Did your hear that £900 million was allocated to funding groundbreaking new AI research during yesterday’s Budget announcement?
As Jeremy Hunt outlined his first Budget as Chancellor of the Exchequer, and the first Budget of 2023, to MPs in the House of Commons yesterday, he revealed that the UK will launch a so-called “AI sandbox”, which will aim to encourage groundbreaking research into artificial intelligence as part of the early stages of the UK government‘s new Quantum Strategy.
The new £2.5 billion 10-year quantum research and innovation programme is said to show the government’s ambition for the country to become a “science and technology superpower”.
This means that by 2033, with the help of the £900 million funding, the UK is expected to become one of only a handful of countries across the globe to he home to an exascale computer – which is significantly more powerful than a conventional computer, and allows quantum physics to store data and perform calculations that are both key to AI.
On top of this, the Chancellor also revealed in his Budget that millions of pounds in prize money will be up for grabs every year over the next decade – and that prize, just so happens, to be named after Manchester.
The annual £1 million prize is to be named ‘The Manchester Prize’.
Obviously, us Mancs know that our city is a special one, and we’ve gifted the world so many important things over the years, but why exactly is a new AI research funding prize to be named in Manchester’s honour? Well, it’s all because Manchester has earned its place in computing history and continues to be a pioneer in computer science today.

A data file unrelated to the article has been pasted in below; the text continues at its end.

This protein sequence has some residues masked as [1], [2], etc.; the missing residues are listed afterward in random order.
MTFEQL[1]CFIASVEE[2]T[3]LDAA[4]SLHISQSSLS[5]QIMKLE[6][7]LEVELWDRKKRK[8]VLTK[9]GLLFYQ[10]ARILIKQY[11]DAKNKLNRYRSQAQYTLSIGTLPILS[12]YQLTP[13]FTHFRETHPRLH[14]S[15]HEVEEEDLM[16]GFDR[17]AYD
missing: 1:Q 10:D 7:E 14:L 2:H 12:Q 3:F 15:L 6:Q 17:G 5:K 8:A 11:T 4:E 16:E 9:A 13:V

In case you didn’t know, on 21 June 1948, the world’s-first stored program computer – named the Manchester Small-Scale Experimental Machine, and later nicknamed the ‘Manchester Baby’ – completed its first successful run at the University of Manchester (UoM), taking just 52 minutes and running through 3.5 million calculations before it got to the correct answer.
And it’s safe to say, this went on the change the world.
“75 years on, the Baby has grown up, so I will call this new national AI award the Manchester Prize in its honour,” Mr Hunt announced in his Budget speech yesterday.
The original ‘Manchester Baby’ computer was built using technology developed for World War II radar and communications equipment, and sadly no longer exists – but the Science and Industry Museum in the heart of the city centre is home to a full-scale replica that was built in 1998 with the guidance of the original designers using 1940s vintage parts.
The replica was built to mark the 50th anniversary of the groundbreaking invention, and attracts hundreds of thousands of visitors to the museum to see it every year – with a talented team of volunteers regularly running programs on it live in the gallery.
It really does demonstrate just how far computing has come since 1948.
To this day, the ‘Manchester Baby’ still proves to be the basic blueprint used in billions of computers, and the scientists and engineers that call Manchester home continue put the city at the forefront of a global technological revolution.
Artificial intelligence research has also gone from strength to strength at UoM since then, and today, teams of scientists, professors, and experts at the University working work on fundamental AI, robotics and autonomous systems, advanced manufacturing systems, and neuroscience daily.